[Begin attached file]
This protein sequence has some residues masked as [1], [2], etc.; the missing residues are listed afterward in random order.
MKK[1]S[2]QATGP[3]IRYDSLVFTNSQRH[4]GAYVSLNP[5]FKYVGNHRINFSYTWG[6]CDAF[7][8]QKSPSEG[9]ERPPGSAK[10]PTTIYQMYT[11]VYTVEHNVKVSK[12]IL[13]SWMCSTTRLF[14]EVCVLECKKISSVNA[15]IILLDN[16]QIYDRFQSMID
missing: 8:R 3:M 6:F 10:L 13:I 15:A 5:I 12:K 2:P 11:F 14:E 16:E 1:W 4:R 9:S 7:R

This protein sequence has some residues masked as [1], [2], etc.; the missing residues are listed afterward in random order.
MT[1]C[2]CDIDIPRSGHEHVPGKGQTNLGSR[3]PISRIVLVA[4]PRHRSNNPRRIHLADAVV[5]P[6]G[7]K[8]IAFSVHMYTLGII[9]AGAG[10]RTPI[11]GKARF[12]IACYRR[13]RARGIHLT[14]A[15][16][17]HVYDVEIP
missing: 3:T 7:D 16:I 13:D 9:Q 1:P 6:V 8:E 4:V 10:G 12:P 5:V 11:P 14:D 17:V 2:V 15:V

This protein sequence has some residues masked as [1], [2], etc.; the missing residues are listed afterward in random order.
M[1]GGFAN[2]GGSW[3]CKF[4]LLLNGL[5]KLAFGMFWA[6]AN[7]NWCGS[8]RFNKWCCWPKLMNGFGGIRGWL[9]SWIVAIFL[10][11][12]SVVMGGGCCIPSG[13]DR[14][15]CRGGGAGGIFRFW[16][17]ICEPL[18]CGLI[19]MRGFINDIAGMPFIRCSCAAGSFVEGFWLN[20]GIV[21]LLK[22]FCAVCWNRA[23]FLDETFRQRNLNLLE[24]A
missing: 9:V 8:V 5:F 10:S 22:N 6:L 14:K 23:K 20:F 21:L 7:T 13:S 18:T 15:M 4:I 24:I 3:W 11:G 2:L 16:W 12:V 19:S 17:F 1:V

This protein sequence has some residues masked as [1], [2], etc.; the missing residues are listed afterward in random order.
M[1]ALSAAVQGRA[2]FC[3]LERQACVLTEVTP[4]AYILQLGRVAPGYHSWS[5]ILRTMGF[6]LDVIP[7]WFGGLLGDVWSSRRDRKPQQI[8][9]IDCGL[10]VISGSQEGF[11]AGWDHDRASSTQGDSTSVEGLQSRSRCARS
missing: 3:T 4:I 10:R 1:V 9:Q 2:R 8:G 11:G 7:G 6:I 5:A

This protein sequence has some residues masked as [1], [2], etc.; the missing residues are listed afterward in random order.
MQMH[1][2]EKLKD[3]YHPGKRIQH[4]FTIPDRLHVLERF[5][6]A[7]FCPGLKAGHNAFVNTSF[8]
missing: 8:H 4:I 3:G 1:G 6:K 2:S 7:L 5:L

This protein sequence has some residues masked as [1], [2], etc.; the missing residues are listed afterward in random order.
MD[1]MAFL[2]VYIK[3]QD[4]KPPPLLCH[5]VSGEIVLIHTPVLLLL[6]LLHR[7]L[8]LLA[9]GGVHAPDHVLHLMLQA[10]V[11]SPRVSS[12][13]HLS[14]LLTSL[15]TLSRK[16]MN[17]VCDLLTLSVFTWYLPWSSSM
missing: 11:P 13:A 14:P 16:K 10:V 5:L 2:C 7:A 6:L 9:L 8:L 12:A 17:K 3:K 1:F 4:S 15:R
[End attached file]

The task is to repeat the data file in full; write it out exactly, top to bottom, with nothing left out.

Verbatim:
This protein sequence has some residues masked as [1], [2], etc.; the missing residues are listed afterward in random order.
MKK[1]S[2]QATGP[3]IRYDSLVFTNSQRH[4]GAYVSLNP[5]FKYVGNHRINFSYTWG[6]CDAF[7][8]QKSPSEG[9]ERPPGSAK[10]PTTIYQMYT[11]VYTVEHNVKVSK[12]IL[13]SWMCSTTRLF[14]EVCVLECKKISSVNA[15]IILLDN[16]QIYDRFQSMID
missing: 8:R 3:M 6:F 10:L 13:I 15:A 5:I 12:K 2:P 11:F 14:E 16:E 1:W 4:R 9:S 7:R

This protein sequence has some residues masked as [1], [2], etc.; the missing residues are listed afterward in random order.
MT[1]C[2]CDIDIPRSGHEHVPGKGQTNLGSR[3]PISRIVLVA[4]PRHRSNNPRRIHLADAVV[5]P[6]G[7]K[8]IAFSVHMYTLGII[9]AGAG[10]RTPI[11]GKARF[12]IACYRR[13]RARGIHLT[14]A[15][16][17]HVYDVEIP
missing: 3:T 7:D 16:I 13:D 9:Q 1:P 6:V 8:E 4:V 10:G 12:P 5:V 11:P 14:D 17:V 2:V 15:V

This protein sequence has some residues masked as [1], [2], etc.; the missing residues are listed afterward in random order.
M[1]GGFAN[2]GGSW[3]CKF[4]LLLNGL[5]KLAFGMFWA[6]AN[7]NWCGS[8]RFNKWCCWPKLMNGFGGIRGWL[9]SWIVAIFL[10][11][12]SVVMGGGCCIPSG[13]DR[14][15]CRGGGAGGIFRFW[16][17]ICEPL[18]CGLI[19]MRGFINDIAGMPFIRCSCAAGSFVEGFWLN[20]GIV[21]LLK[22]FCAVCWNRA[23]FLDETFRQRNLNLLE[24]A
missing: 9:V 8:V 5:F 10:S 22:N 6:L 14:K 23:K 20:F 21:L 7:T 13:S 18:T 15:M 4:I 24:I 3:W 11:G 2:L 16:W 12:V 19:S 17:F 1:V

This protein sequence has some residues masked as [1], [2], etc.; the missing residues are listed afterward in random order.
M[1]ALSAAVQGRA[2]FC[3]LERQACVLTEVTP[4]AYILQLGRVAPGYHSWS[5]ILRTMGF[6]LDVIP[7]WFGGLLGDVWSSRRDRKPQQI[8][9]IDCGL[10]VISGSQEGF[11]AGWDHDRASSTQGDSTSVEGLQSRSRCARS
missing: 3:T 4:I 10:R 1:V 9:Q 2:R 8:G 11:G 7:G 6:I 5:A

This protein sequence has some residues masked as [1], [2], etc.; the missing residues are listed afterward in random order.
MQMH[1][2]EKLKD[3]YHPGKRIQH[4]FTIPDRLHVLERF[5][6]A[7]FCPGLKAGHNAFVNTSF[8]
missing: 8:H 4:I 3:G 1:G 6:K 2:S 7:L 5:L

This protein sequence has some residues masked as [1], [2], etc.; the missing residues are listed afterward in random order.
MD[1]MAFL[2]VYIK[3]QD[4]KPPPLLCH[5]VSGEIVLIHTPVLLLL[6]LLHR[7]L[8]LLA[9]GGVHAPDHVLHLMLQA[10]V[11]SPRVSS[12][13]HLS[14]LLTSL[15]TLSRK[16]MN[17]VCDLLTLSVFTWYLPWSSSM
missing: 11:P 13:A 14:P 16:K 10:V 5:L 2:C 7:A 6:L 9:L 8:L 12:A 17:K 3:K 1:F 4:S 15:R